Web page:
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EU urged to re-open a ready-made route to justice post-Brexit

Individuals and small businesses are likely to be among the worst casualties if the EU continues to block UK admission to the Lugano Convention at the end of the Brexit transition on 31 December, a group of influential organisations have warned.

The Law Societies of England and Wales, of Scotland and of Northern Ireland, the City of London Corporation, British Retail Consortium, British Chamber of Commerce EU and Belgium, Which? and Chambers of Ireland have written to the president of the European Council and others in Brussels urging the UK’s readmission to the convention.

“Lugano means that a consumer in Germany who is let down by goods sent from the UK (and vice versa) will be able to seek redress in their local court rather than having to raise multiple legal cases in different jurisdictions – a move out of the reach of all but deepest pockets,” said Law Society of England and Wales president David Greene.

“But it is much more than that: Lugano also provides protection where one of the parties is deemed to be in a weaker position than the other: there are special regimes for employment, insurance and consumer contracts, and maintenance orders.

“It therefore makes dispute resolution more accessible whether you are an employee with a grievance, a consumer let down by a goods or service provider, or a parent trying to enforce a maintenance order.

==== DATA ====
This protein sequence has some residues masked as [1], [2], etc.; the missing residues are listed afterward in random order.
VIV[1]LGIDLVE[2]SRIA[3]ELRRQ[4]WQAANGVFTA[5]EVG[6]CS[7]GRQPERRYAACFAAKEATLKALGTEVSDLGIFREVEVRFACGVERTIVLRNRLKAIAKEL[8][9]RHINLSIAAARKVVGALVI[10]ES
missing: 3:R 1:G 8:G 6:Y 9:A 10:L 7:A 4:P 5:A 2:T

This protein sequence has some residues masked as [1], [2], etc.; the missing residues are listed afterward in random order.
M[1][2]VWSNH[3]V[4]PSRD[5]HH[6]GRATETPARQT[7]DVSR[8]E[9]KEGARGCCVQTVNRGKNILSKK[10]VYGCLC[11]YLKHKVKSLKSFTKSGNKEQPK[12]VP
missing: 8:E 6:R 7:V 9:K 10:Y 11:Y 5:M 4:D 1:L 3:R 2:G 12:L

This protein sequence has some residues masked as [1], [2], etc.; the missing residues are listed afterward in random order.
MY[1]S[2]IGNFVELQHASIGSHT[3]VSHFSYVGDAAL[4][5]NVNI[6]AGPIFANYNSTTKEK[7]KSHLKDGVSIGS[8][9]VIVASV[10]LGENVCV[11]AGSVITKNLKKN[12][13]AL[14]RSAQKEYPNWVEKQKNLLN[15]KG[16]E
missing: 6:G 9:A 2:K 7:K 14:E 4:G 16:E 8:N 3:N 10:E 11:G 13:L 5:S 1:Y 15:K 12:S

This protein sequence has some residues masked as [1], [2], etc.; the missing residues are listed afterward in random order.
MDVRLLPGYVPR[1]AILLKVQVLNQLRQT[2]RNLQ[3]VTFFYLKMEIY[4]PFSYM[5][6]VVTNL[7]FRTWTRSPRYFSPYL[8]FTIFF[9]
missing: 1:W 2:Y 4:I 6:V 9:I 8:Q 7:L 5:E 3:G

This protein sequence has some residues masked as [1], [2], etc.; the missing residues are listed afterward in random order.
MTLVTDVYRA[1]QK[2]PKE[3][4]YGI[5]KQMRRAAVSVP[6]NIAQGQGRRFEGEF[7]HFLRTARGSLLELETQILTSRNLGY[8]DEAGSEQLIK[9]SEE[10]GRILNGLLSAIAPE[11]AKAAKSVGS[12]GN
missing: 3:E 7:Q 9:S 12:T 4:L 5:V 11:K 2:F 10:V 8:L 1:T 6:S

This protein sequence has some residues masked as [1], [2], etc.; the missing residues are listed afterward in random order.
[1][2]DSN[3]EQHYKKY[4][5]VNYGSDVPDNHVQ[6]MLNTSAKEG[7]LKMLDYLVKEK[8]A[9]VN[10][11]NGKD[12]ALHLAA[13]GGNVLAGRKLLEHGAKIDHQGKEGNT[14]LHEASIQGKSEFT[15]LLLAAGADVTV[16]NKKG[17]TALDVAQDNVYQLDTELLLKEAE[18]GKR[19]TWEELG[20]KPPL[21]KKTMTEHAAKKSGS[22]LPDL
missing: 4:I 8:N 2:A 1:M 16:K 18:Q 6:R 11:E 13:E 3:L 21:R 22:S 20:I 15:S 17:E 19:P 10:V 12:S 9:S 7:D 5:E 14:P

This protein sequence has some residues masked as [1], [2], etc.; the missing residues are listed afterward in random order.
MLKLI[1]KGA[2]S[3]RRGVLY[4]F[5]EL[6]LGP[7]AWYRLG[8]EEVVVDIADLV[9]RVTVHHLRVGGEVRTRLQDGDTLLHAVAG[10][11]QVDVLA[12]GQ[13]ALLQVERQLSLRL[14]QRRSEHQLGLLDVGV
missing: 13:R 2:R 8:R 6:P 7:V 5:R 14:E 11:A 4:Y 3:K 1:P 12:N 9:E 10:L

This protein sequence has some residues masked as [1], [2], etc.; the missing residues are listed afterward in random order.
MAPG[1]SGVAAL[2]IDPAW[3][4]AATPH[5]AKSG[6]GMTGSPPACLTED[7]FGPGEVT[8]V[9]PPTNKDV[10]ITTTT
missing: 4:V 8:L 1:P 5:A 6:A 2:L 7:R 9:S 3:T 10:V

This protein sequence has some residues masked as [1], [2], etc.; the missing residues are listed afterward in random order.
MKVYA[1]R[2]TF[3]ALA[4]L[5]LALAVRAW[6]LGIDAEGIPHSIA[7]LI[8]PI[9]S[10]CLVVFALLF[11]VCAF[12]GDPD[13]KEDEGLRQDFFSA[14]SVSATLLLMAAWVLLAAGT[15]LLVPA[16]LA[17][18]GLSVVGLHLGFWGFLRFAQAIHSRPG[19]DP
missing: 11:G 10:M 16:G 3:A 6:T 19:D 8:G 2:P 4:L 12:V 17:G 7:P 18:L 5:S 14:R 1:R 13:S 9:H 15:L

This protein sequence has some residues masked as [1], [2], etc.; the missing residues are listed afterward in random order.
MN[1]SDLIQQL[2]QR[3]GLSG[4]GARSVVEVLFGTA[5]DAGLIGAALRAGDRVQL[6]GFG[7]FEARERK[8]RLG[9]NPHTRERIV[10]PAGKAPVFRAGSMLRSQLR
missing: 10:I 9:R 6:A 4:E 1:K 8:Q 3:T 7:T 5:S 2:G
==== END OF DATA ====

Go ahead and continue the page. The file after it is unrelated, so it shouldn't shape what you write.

“It is not about the pre-eminence about one legal jurisdiction over another – it is about ordinary people, with ordinary budgets being able to enforce their rights.”

Lugano already applies between EU and members of the European Free Trade Area (EFTA) states but it is also available for non-EU and non-EFTA countries.

“Losing the Lugano framework means reverting to the national laws of each individual country to decide which court has jurisdiction over a legal issue and whether a judgment will be recognised and enforced,” said David Greene.

“It opens the door for people in the UK or EU to try to take advantage of different legal systems to delay justice.

“Of course, the wealthiest corporations and individuals will still be able to enforce their rights but without Lugano access to justice will denied to those with smaller budgets.”

Notes to editors

The UK government has said it wishes to re-sign the agreement during this year.

Now we're asking the EU27 to make a similar commitment recognising this is in the interest of employees, of consumers, of small businesses and of families.

Read the letter to the president of the council (PDF 268 KB)

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